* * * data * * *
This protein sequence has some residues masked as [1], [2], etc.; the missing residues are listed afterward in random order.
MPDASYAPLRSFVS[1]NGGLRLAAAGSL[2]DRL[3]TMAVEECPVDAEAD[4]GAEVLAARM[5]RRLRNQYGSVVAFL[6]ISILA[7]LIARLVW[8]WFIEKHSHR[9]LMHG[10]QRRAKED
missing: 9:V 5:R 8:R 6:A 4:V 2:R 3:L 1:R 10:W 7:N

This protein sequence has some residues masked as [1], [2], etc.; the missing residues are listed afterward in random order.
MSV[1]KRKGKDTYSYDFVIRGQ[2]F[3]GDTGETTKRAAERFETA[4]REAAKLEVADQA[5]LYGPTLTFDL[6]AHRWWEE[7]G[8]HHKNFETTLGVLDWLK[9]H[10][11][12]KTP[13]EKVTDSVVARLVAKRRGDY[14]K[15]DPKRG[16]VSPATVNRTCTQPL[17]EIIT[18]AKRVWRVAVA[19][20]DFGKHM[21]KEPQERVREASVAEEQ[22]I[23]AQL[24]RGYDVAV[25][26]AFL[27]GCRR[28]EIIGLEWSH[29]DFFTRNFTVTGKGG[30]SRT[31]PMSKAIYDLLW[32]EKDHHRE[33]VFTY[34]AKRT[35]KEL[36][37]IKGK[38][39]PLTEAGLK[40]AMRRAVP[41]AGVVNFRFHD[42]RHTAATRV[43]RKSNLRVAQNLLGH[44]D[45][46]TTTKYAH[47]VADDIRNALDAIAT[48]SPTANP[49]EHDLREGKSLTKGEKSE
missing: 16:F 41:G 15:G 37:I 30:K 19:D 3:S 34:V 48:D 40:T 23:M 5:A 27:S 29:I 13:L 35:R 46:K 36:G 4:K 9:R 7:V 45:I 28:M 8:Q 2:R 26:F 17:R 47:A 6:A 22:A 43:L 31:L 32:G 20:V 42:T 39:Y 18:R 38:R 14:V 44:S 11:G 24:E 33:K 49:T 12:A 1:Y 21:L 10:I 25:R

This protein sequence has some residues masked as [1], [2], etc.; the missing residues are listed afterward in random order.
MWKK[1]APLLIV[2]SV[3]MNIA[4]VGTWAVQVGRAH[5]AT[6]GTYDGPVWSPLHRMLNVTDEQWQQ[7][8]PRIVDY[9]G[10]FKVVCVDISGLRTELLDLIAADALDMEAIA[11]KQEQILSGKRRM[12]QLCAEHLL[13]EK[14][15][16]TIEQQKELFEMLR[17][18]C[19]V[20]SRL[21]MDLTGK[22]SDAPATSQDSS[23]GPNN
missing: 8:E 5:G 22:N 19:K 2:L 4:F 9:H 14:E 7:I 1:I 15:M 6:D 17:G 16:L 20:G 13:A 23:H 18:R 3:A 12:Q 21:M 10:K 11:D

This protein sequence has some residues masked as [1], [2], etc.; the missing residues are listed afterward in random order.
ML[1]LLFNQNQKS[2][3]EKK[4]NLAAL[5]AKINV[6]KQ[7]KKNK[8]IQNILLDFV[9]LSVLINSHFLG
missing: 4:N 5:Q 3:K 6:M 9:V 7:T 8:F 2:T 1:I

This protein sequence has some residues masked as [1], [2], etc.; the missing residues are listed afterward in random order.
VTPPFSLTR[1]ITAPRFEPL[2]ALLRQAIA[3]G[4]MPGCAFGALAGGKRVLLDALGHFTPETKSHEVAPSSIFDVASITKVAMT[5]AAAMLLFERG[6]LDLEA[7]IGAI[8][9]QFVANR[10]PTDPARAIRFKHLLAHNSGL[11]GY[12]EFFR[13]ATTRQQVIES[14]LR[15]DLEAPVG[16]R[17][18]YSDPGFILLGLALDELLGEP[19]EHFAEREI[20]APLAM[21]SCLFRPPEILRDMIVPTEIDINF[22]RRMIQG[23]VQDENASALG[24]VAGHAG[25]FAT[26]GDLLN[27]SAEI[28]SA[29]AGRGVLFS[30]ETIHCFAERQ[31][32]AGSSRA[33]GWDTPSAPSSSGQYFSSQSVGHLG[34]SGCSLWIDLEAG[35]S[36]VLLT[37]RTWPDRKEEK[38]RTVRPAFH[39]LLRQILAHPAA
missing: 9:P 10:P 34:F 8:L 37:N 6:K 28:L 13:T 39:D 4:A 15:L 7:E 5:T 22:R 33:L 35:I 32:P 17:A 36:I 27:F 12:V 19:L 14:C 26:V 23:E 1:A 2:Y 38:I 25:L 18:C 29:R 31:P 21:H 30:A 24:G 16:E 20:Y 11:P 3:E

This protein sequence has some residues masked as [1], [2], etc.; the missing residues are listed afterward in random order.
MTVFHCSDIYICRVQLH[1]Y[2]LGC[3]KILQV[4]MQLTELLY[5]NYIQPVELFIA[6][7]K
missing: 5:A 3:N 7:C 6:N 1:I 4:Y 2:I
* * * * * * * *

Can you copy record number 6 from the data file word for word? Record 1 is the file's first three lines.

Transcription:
This protein sequence has some residues masked as [1], [2], etc.; the missing residues are listed afterward in random order.
MTVFHCSDIYICRVQLH[1]Y[2]LGC[3]KILQV[4]MQLTELLY[5]NYIQPVELFIA[6][7]K
missing: 5:A 3:N 7:C 6:N 1:I 4:Y 2:I